It’s been five years since I last saw Underworld – a sweaty, triumphant Barrowlands show. In the interim, the band have kept a very low profile, with some soundtrack work and download-only releases the only things to indicate that there was still life in Underworld world. A lot has changed since the group’s mid nineties heyday when they, and acts like Leftfield, the Chemical Brothers, the Prodigy, Orbital and others, looked like establishing themselves as the new music establishment. Dance music, for a number of reasons, underwent a precipitous fall from favour. The superclubs closed one by one, followed by magazines like Muzik and Jockey Slut. Most of the major acts of the time split up or had to get used to selling a fraction of what they had in the past. Bargain bins are stuffed full of Moby and Fatboy Slim albums.
Ironically, so-called ‘faceless’ dance acts were replaced in the public’s affections by a succession of interchangeable, corporate indie guitar drones – safe middle aged music, inexplicably lapped up by teenagers as well as Mail reading Middle England (and ubiquitous, deeply irritating journos like John Harris and Andrew Collins). There do seem to be the stirrings of a fight back, though.
The Academy was packed tonight, and it was pleasing that it wasn’t just a bunch of creaking crinklies like yours truly, but a crowd liberally scattered with punters who’d barely started Primary School when Dubnobasswithmyheadman was unleashed. My concerns that the magic may not still happen evaporated as the trio of Karl Hyde, Rick Smith and Darren Price opened with the very track that made me fall in love with Underworld all those years ago – “Dirty Epic”. It was the start of an intense two hours that gradually built up to an exhausting climax of “Slippy”, “King Of Snake” and “Moaner”. There was plenty of material from Oblivion With Bells, the new album. None of it really stuck in the mind, but it fitted in seamlessly with all the old favourites without allowing the atmosphere to flag. Alongside the reliably good visuals and lights, things on stage went a bit Spinal Tap half way through with the introduction of a load of huge, inflatable light sticks. Whilst there was a pleasing naffness about them, it was all a bit silly with road crew members constantly having to ensure that they didn’t roll over and squash the band. At the end, I was bathed in sweat and utterly exhausted, but grinning from ear to ear – a standard Underworld show, then.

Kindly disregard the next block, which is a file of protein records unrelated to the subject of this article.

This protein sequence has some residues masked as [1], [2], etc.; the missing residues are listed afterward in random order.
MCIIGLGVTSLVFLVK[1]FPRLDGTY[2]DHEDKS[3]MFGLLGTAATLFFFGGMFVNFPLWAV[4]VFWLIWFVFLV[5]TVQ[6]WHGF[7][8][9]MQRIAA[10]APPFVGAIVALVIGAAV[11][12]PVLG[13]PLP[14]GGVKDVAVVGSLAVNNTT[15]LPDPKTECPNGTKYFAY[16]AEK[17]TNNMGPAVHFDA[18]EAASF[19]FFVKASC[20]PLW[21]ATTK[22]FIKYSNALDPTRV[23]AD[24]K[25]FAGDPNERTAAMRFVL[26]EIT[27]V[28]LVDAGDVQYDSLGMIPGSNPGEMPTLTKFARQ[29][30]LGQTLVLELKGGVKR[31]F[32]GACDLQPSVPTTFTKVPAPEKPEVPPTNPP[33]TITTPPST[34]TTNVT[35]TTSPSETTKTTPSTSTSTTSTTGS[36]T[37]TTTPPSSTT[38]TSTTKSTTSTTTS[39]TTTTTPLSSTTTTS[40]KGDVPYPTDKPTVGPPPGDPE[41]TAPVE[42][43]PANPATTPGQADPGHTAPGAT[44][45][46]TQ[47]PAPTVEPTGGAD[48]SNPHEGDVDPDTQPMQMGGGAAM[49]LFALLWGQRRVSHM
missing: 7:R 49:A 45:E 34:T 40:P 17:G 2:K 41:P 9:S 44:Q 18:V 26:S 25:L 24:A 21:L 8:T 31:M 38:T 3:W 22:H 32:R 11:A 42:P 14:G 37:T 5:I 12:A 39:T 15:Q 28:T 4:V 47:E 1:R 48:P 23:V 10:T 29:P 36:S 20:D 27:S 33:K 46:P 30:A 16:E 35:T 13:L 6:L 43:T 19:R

Support came from Errors. It’s the fourth time I’ve seen them, but the first on a stage anything like this size. They seemed to be a bit lost on it. They still have absolutely no on-stage charisma. This doesn’t really matter, though, as their music has come on a long way since their early, stuttering displays of a kind of gauche krautrock. Their meld of guitars and electronica with generous lashings of melody has echoes of Harmonia, Fridge and To Rococo Rot. It’s music for brain and feet, and despite the quartet’s lack of presence, the music is well suited to the bigger arena, and there were plenty dancing along.